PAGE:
WBV (whole body vibration)

A forum to discuss Chronic Cerebrospinal Venous Insufficiency and its relationship to Multiple Sclerosis.

WBV (whole body vibration)

Postby nellie » Thu Jan 13, 2011 8:01 am

My physical therapy center has purchased a whole body vibrator machine & wants me to try it. Has anyone utilized one & has it helped? I'm wondering if it has any negative effect on my ccsvi treatment I had 2 months ago. Any thoughts or experience with one? Thanks.
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Postby AlmostClever » Thu Jan 13, 2011 8:17 am

My chiro had some vibrating plates that you stand on. Those who couldn't stand could put a chair on the plate and just sit.

Is this what you're talking about?

I don't go anymore since it is hard for me but it seemed to help a little - didn't hurt!

Don't know if this is an issue with stents - probably not once they are secure in place.

edit - Have not done vibration therapy since starting my procedures so I don't know what effect this would have on angio'd veins.
If you can't explain it simply, you don't understand it well enough. - Al Einstein
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Postby nellie » Thu Jan 13, 2011 8:27 am

Thanks. This is a stand up machine with arm supports. Looks to be very nice. I don't have stents but was concerned with jeopardizing my angio treatment. I don't think it will as it increases blood flow & exercises muscles withiut the fatigue they say.
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Postby L » Thu Jan 13, 2011 9:39 am

I'm in the same position as you Nellie. I am giving it a couple of months because, like you, I'm unsure. I'm pretty certain it would be fine anyway, like you say, it stimulates blood flow.
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Postby Cece » Thu Jan 13, 2011 9:47 am

http://www.thisisms.com/ftopicp-105973.html#105973

drsclafani wrote:
AlmostClever wrote:I also stand on a vibration plate for rehab. Might this also increase the risks mentioned?


not sure, but i would not recommend it to someone who used it for a couple of weeks simply because i do not know whether the effects of vibration might enhance movement. Just to play it safe


This was specifically in response to someone with a stent, which is why he referred to movement of the stent.
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Postby AlmostClever » Thu Jan 13, 2011 9:54 am

OMG! I forgot I asked that! Thx CeCe!
If you can't explain it simply, you don't understand it well enough. - Al Einstein
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Postby nellie » Thu Jan 13, 2011 11:37 am

Thanks Cece & AlmostClever. I think I'll wait on this one.
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Postby Cece » Sat Jan 15, 2011 2:14 pm

AlmostClever wrote:OMG! I forgot I asked that! Thx CeCe!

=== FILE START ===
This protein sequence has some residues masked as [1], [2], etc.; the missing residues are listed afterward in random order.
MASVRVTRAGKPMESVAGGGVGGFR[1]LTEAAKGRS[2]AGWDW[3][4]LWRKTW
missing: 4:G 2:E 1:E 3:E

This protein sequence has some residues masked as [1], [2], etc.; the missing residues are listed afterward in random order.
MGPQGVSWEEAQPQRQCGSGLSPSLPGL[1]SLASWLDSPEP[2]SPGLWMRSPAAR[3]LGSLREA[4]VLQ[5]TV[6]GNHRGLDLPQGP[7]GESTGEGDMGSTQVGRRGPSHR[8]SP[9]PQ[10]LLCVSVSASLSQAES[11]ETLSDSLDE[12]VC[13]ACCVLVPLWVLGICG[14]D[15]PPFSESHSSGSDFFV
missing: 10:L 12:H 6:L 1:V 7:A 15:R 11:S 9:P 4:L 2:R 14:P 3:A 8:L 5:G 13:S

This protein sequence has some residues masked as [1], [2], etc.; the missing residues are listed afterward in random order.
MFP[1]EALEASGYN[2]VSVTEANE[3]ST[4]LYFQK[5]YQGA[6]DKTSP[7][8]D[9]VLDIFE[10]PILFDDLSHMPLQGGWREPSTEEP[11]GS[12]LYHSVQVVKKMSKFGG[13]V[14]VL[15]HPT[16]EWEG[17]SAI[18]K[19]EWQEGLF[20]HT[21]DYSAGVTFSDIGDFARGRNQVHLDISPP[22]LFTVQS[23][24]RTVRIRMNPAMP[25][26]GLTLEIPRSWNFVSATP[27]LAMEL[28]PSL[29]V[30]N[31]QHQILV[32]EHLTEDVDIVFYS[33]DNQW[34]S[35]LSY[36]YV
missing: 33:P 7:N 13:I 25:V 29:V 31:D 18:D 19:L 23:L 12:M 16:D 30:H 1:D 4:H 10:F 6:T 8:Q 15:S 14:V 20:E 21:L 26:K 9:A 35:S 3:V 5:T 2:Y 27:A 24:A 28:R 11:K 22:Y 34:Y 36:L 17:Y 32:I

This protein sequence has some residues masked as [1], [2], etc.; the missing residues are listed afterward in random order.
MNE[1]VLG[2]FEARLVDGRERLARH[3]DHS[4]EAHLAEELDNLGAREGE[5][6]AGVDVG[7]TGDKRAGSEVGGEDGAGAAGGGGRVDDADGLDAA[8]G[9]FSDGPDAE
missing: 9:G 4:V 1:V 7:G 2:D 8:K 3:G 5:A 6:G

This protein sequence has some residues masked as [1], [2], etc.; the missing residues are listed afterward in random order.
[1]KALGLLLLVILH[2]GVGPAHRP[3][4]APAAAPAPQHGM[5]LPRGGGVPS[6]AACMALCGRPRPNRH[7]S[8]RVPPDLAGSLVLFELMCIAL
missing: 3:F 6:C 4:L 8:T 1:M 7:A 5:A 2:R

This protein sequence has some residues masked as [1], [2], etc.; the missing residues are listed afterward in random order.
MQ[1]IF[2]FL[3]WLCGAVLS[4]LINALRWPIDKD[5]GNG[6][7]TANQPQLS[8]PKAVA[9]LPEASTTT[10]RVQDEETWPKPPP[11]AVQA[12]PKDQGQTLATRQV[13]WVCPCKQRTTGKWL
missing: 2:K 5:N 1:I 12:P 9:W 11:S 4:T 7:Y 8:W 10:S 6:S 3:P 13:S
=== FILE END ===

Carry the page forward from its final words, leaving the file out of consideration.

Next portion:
I wasn't trying to be cute about it, I didn't realize you'd posted in this thread and that was you asking the question originally. :)

I don't think using a vibrator plate would be a problem, assuming one is more than a few weeks post-procedure and/or never got stents.
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Postby Cece » Tue Jan 25, 2011 5:46 pm

This was asked about again in Dr. Sclafani's thread just now. Here's what turns up in google scholar:

http://onlinelibrary.wiley.com/doi/10.1 ... x/abstract

the Cardiovascular Effects of Whole-Body Vibration Part I. Longitudinal Effects: Hydrodynamic Analysis
Z. Yue, J. MesterArticle first published online: 21 JUN 2007

DOI: 10.1111/j.1467-9590.2007.00379.x
Issue

For a given direction of whole-body vibration and a given piece of blood vessel, the local vibration has in general both a longitudinal (parallel) component and a lateral (perpendicular) component. The longitudinal and lateral effects are treated in Part I and Part II, respectively. In Part I, detailed hydrodynamic analysis shows that the maximal shear stress at the wall of the vessel is considerably increased by the longitudinal component of vibration for big vessels. For example, for high frequency range 40–50 Hz, the maximal shear stress at the wall of coronary artery could increase by 35–49% even if the local longitudinal amplitude is as small as 50 μm. Potential benefits and risks associated with this effect are discussed. In Part II, statistical analysis is carried out based on the results of specially designed experiments, where accelerations at different body locations and some cardiovascular parameters were measured simultaneously. Some changes of body mode were arranged during the vibration experiments in a way that the transmissibility of vibration increased considerably during each change of body mode. Statistical analysis of the results suggests with high level of confidence (>97%) that arterioles were dilated during such changes of body mode. Potential benefits associated with this effect are discussed.


anyone get any meaning out of that?
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